F&M Stories

Mentors Benefit as Much as Mentees

Franklin & Marshall's Jennifer Morford, professor of chemistry and 2021 recipient of the Christian R. and Mary F. Lindback Foundation Award for Distinguished Teaching, recalled an impromptu mentoring moment that she had in high school.

In the chemistry laboratory just before class started, she and a friend were lamenting the school's beloved band director leaving his position, she told the Nov. 11 virtual Common Hour audience. Her friend suggested this was probably the best time to leave band for other school activities.

At that moment, her chemistry teacher, who was quietly listening to them, said, "Sometimes, moments of change with the associated anxiety are times to leave, but sometimes, they present us with an opportunity to engage in ways that might result in greater investment and with surprising outcomes."

"I have reflected on that conversation, which happened over 30 years ago, many times in my life, and use that reflection to help me make decisions in terms of situations," Morford said.

"Thinking about Mentorship: We Know It's important but How Does It Work?" was the title of her lecture about the role of mentor and mentee.

A teacher, scholar and mentor, Morford earned a bachelor's degree at Boston College and a doctorate at the University of Washington. "[She] balances intellectual challenges with warmth," said Justin Hopkins, assistant director of the Writing Center, in introducing her.

"Professor Morford's intense interest in support for and willingness to adapt to students' needs is seen in her students' successful careers and well-being," Hopkins said. "She's found those experiences to be one of the best parts of her job, and they've inspired her to learn more about mentorship."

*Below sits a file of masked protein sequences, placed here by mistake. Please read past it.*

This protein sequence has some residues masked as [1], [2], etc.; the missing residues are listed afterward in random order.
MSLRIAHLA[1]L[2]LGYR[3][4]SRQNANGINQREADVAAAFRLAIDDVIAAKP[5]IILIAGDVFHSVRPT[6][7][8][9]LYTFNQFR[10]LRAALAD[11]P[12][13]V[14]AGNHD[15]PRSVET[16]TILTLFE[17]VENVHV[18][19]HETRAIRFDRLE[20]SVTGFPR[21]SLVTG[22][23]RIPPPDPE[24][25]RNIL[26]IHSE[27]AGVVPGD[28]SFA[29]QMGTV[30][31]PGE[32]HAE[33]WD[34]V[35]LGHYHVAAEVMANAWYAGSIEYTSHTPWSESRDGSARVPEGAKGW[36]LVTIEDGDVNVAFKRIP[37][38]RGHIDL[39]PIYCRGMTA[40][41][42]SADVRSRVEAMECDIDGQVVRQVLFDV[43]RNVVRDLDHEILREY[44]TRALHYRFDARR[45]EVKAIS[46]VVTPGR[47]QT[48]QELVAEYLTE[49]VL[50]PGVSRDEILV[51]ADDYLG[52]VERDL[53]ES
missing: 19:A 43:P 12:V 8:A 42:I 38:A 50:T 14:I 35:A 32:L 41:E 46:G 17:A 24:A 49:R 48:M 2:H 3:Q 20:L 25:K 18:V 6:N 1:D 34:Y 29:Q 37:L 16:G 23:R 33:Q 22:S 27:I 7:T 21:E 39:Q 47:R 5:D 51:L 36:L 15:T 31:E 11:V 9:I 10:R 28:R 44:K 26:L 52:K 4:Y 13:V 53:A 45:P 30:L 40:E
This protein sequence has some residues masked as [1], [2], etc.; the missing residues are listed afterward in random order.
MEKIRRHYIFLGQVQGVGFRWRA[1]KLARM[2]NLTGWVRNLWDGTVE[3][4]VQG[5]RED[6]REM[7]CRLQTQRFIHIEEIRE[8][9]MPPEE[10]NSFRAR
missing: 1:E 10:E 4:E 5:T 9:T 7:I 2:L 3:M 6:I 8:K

The professor said her varied experiences as a mentor to a diverse group of students (including the Miami Posse Scholars, whom she mentored on research), "have inspired me to learn more about mentorship and how to be a more effective mentor."

A first-generation college student, Morford thanked colleagues in the departments of chemistry, history, geosciences and classics for mentoring her. "All of these relationships and experiences have impacted how I teach, how I do my research, how I engage with college service, and how I work with my students."

Morford said the "profound support and help" they provided during important transitions in her life "have subtly and substantially influenced my trajectory. Yes, as a professional having mentors has continued to be important... This is my effort than to help you explicitly acknowledge and recognize all the different aspects of mentorship."

She shared her experience, as well as her knowledge from studies and conferences on mentoring, and asked the audience to take a moment to "think about a time in your life when you shared your knowledge, your skills, your time, your insight to help someone else, and how that felt."

"You are reflecting on spaces where you were probably the mentee and spaces where you were probably the mentor," Morford said. "This exercise highlights how we play both roles throughout our lives. And if these memories were positive and meaningful to you, then you probably already know something about mentorship and how important it can be for you and for others."

"Mentor" comes from a character in Homer's "Odyssey," the book was recommended to her by a colleague in the Department of Classics. When King Odysseus went to fight the Trojan wars, he asked a trusted friend, Mentor, to advise and teach his son in his absence.

"In this way, the first mentor was both a guide and an educator," Morford said.

She cited a recent report from the National Academy of Sciences that defined mentorship as a professional working alliance in which individuals work together and over time mutually support their personal and professional growth, development and success as partners.

"I really like this definition because I like the term 'working alliance,' which is meant to emphasize an act of collaboration between mentor and mentee," Morford said.

The professor acknowledged the difficulty sometimes in finding a mentor "that meets all of your interests and all of your needs," both of which "change and evolve as you move along your path."

Morford advised students to "be open to the frequent opportunities you have to connect with peers, faculty, staff, and others on and off campus to create a constellation of mentors. This network of overlapping relationships is more likely to meet your evolving needs while providing you a diverse community."

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